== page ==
Shortstop and second baseman need to know how to hold a runner at second base, as well as how to initiate and execute a pick-off play.
Holding runners close to second base is a skill, and it takes understanding between you and your pitcher. Here are a few things to think about when trying to keep the runner as close to second base as possible.
Tips from a Pro
Who are you holding on?
Who is your strategic oponent in this situation? Here’s a tip, it’s not only the runner.
If the runner has his eyes on the baseball like he should, then it is the 3rd base coach who is watching you. He is the base runner’s eyes, and the runner is trusting the coach to let him know if you are going to try a pick-off move. You can use this to your advantage by keeping the coach wondering if you are planning a pick-off move. If you can make him say “careful” or “back,” the runner will probably stay close to second for at least one more pitch. So keep in mind what the third base coach is saying to his runner and try to disrupt him.
The runner is usually not watching how far or close you are, but if he is, you can use it against him. When his attention is on you, its not on the pitcher. If you run hard toward the base, the baserunner has to get back to safety because he doesn’t know where the ball is. He is probably not going to steal third if he is too worried about where you are playing.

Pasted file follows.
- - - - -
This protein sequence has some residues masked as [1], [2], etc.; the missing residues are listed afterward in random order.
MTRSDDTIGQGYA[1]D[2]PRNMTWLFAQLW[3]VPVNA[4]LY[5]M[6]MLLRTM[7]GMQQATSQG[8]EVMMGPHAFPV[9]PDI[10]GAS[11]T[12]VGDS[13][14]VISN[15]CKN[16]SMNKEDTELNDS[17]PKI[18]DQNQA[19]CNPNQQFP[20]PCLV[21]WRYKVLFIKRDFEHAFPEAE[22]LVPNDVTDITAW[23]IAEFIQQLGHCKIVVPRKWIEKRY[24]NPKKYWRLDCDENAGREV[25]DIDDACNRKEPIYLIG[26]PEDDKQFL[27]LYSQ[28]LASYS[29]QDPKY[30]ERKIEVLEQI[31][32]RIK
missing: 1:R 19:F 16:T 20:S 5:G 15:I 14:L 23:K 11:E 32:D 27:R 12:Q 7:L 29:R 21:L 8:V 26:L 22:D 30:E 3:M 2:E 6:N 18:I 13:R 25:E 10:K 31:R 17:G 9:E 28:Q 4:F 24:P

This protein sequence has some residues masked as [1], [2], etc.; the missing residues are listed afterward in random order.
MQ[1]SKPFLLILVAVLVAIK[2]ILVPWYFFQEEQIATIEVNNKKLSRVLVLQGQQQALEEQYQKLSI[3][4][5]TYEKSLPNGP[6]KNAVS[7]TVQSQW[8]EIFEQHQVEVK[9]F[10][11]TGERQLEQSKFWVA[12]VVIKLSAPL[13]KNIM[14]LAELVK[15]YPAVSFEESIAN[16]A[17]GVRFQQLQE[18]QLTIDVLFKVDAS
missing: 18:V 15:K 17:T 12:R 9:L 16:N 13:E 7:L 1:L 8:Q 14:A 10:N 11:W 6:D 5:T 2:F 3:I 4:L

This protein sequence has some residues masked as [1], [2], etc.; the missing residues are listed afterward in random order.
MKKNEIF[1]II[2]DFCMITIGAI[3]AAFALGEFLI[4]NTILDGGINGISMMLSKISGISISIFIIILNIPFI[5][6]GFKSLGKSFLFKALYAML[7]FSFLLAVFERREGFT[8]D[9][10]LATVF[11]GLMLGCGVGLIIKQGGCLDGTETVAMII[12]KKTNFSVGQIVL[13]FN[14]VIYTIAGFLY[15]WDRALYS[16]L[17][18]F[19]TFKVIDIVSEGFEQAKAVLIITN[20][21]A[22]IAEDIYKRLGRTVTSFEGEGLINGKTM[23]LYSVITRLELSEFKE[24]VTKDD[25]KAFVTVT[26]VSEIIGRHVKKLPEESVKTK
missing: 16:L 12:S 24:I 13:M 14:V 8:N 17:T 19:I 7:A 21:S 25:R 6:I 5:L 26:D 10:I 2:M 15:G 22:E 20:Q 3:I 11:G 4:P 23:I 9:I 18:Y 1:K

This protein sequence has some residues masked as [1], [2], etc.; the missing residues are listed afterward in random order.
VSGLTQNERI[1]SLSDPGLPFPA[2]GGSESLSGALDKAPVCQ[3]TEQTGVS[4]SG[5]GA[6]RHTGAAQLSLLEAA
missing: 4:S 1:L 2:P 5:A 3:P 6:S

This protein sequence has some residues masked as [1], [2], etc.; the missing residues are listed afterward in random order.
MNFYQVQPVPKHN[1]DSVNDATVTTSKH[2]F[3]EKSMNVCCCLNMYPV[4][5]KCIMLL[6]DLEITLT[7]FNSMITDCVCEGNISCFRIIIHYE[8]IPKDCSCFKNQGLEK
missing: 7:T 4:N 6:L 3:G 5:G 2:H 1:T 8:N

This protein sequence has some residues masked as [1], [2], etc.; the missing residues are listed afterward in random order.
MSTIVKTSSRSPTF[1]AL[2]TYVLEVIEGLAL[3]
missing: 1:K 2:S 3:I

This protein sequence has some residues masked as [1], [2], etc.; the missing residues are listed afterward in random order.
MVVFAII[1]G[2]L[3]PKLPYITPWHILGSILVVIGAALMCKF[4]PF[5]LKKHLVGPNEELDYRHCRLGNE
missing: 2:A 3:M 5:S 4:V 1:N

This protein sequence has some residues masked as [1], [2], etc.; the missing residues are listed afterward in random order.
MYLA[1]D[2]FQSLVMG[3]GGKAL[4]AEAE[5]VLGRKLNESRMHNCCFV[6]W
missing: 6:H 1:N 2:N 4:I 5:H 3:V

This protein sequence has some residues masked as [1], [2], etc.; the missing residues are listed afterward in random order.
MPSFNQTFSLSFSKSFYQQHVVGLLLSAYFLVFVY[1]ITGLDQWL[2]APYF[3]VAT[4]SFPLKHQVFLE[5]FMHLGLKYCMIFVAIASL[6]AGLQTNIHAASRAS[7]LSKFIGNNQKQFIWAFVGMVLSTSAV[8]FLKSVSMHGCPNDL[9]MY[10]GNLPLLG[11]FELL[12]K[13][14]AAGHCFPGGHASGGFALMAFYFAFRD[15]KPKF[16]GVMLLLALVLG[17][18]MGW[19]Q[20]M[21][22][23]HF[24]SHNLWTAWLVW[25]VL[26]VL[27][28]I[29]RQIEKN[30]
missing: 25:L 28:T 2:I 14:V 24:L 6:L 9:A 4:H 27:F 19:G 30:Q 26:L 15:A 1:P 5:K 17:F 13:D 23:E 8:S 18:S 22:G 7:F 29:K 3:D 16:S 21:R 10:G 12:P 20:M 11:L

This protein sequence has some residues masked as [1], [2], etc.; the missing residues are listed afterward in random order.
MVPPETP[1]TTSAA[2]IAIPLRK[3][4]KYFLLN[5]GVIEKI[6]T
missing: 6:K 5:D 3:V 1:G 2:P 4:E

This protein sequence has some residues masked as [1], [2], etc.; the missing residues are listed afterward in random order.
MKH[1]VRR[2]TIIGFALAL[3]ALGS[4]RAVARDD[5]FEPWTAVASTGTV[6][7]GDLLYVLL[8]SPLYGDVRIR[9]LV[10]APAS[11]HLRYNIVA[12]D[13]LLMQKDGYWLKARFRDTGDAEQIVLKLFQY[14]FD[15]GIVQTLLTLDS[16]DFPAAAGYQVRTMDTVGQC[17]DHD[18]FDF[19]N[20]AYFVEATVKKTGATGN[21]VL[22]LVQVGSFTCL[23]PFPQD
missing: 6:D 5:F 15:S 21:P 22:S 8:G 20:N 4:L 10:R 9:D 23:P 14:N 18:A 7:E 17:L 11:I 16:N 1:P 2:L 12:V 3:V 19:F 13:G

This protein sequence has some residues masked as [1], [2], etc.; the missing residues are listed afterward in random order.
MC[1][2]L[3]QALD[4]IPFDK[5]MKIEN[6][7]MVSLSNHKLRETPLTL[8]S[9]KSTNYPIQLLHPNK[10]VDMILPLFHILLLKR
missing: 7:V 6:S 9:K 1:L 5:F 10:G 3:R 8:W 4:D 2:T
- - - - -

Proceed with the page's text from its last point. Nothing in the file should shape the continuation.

Keep them guessing.
Use different techniques and switch them up quite often. Sometimes per inning, sometimes, every hitter, or even every pitch. Just keep them guessing. At times be really quiet so the runner doesn’t know where you are. Sometimes this can be a little tricky because as a runner you may be a little nervous about getting a huge lead if you really aren’t sure where the second baseman is. Or you can try talking loud, hitting your glove and keep him thinking about you.
Know your pitcher
Be the Pitcher’s Eyes.
Your pitcher will be more focused on the hitter than the runner at 2nd, which is a good thing. But it is your job to be his eyes and if you see something a little out of the ordinary, put a pick off attempt on or go out to the mound and talk to him.
Know your pitchers time to home plate.
The pitcher’s time to home plate is the time it takes from the beginning of his motion to the moment the ball hits the catcher’s glove. Is he fast or slow? I guarantee the runner knows, so you should know as well. If he is slow, you need to keep the runner closer or tell the pitcher to speed it up a bit.
Look for tendencies in your pitcher.
Is he looking the same amount of times to second base every time? If he is very systematic and predictable, then it is a good idea to get your pitcher to change up his looks. If the runner is getting a read on him, have your pitcher get his sign and then throw home without looking at the runner. This is one of the best moves to throw in on occasion. The runner has nothing to time if he just delivers the ball home.
Know the situation
How many outs are there?